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CAMEROON: My Best Friend Was Married at Age 12. I Advocate for Girls’ Rights in Her Honor.

Photo courtesy of Liz Lum

After her best friend was suddenly forced from school to marry, Liz Lum speaks up about injustices and harmful practices done to women and girls.

I won't stop until girls are seen as more than just their reproductive organs. I won't stop until girls are not the substitute for a family’s financial plan.

At 10 years old, I was one of the youngest and most intelligent pupils in class six. I had a record of being among the top three students in a class of more than 40 pupils all through primary school. That year, I knew my grades in the general exam would determine whether or not I would go on to attend secondary school.

My teacher, Mr. Christopher, never tried to tame my ambition. I was always part of our class debates and represented our school at spelling bee competitions. He never failed to call on me or see my potential. When he looked at me, when he looked at the girls in the class, he saw people who would take over the world!

One day, everyone was busy eating lunch. Suddenly, our attention shifted to the door and the room filled with murmurs. I lifted my head to see a beautiful, tall, light-skinned girl. Her soft curly long hair gathered in thin cornrows and two horizontal tribal marks lined the sides of her mouth. She didn't have our school uniform but rather the government school uniform. I knew then that she had transferred to our school.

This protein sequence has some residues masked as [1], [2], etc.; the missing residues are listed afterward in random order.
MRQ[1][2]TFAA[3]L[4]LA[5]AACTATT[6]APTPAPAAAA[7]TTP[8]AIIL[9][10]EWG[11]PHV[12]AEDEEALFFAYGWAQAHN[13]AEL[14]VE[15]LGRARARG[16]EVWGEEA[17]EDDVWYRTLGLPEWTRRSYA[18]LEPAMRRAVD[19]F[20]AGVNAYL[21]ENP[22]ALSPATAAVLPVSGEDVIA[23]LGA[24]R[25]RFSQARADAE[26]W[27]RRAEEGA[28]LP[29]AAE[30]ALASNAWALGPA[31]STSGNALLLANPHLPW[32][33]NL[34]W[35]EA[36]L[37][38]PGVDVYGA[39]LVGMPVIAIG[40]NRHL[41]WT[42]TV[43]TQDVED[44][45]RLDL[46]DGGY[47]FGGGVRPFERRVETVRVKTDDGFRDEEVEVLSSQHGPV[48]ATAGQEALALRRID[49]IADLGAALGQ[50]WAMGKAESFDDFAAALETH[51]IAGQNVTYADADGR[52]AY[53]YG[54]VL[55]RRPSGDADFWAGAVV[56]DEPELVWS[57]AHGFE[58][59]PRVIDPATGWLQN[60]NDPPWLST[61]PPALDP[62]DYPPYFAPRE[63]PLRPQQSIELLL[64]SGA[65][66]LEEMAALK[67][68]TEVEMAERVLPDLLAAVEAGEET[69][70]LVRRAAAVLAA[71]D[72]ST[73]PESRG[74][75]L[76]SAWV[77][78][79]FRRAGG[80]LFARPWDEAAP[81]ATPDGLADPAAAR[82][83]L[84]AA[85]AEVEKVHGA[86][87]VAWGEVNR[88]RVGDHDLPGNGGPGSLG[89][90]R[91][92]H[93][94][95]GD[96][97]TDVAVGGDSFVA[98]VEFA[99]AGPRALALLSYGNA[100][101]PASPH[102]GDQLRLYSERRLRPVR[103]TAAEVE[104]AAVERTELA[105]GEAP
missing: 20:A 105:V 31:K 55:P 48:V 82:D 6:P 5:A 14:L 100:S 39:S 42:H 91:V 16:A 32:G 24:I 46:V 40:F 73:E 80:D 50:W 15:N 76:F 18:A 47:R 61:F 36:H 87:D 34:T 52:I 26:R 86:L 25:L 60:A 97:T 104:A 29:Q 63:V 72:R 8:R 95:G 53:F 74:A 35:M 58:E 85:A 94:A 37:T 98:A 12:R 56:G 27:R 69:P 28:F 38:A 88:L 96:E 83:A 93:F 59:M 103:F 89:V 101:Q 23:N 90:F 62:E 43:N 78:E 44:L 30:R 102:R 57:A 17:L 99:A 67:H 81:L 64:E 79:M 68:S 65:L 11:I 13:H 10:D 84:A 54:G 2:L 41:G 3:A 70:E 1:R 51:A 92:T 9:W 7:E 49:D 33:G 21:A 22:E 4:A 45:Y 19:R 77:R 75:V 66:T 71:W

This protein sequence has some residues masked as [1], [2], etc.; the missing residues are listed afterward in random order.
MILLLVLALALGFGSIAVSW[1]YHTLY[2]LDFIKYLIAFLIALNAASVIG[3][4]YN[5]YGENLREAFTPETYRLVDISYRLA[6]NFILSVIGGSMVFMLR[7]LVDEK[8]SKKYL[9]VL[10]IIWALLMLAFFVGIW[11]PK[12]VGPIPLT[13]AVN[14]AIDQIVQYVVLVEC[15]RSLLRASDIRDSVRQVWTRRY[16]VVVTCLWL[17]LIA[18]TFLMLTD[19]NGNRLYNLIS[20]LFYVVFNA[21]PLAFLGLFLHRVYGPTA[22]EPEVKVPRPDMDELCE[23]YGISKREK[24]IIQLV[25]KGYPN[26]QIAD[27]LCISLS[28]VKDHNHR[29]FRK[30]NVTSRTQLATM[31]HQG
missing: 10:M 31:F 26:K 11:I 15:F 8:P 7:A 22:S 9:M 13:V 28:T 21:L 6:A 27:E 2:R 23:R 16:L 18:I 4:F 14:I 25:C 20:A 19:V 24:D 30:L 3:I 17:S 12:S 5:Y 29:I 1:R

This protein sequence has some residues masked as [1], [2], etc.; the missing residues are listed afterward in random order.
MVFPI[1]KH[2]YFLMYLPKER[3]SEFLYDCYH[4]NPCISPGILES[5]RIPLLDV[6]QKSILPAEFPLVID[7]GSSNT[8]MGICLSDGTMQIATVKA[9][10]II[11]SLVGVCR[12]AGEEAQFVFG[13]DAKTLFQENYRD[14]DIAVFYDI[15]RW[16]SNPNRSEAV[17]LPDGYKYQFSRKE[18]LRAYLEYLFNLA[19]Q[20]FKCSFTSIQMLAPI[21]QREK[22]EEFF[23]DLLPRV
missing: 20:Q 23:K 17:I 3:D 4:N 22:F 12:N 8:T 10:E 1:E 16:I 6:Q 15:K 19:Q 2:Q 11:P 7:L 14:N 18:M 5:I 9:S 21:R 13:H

The bell rang, marking the end of lunchtime, and we all prepped for math class. The teacher walked in, followed by the girl. \"Class, This is Fatu Lam Sah, ” he said. “She will join us for the rest of the term. Please let us all make sure she's comfortable and has a great time. ”

Fatu settled in, about four desks behind me. I silently wished we sat together. \"OK. Eyes on the board. \" The Teacher explained geometry concepts, but as usual, I took a lot of time to grasp them. He wrote a question on the board and asked us to come and attempt to solve it. I tried it but got it wrong, as did others.

Fatu raised her hand. \"Yes Fatu, Do you want to try? \" He said. \"Yes, Sir, \" she replied. She came forward, took the chalk, and began solving the question. In no time she was done. \"Excellent! \" Mr. Christopher said. \"Can We clap for her please? \" We All clapped for her, but I was stunned. I must admit, I felt a little threatened by her brilliance. It was a signal to up my game.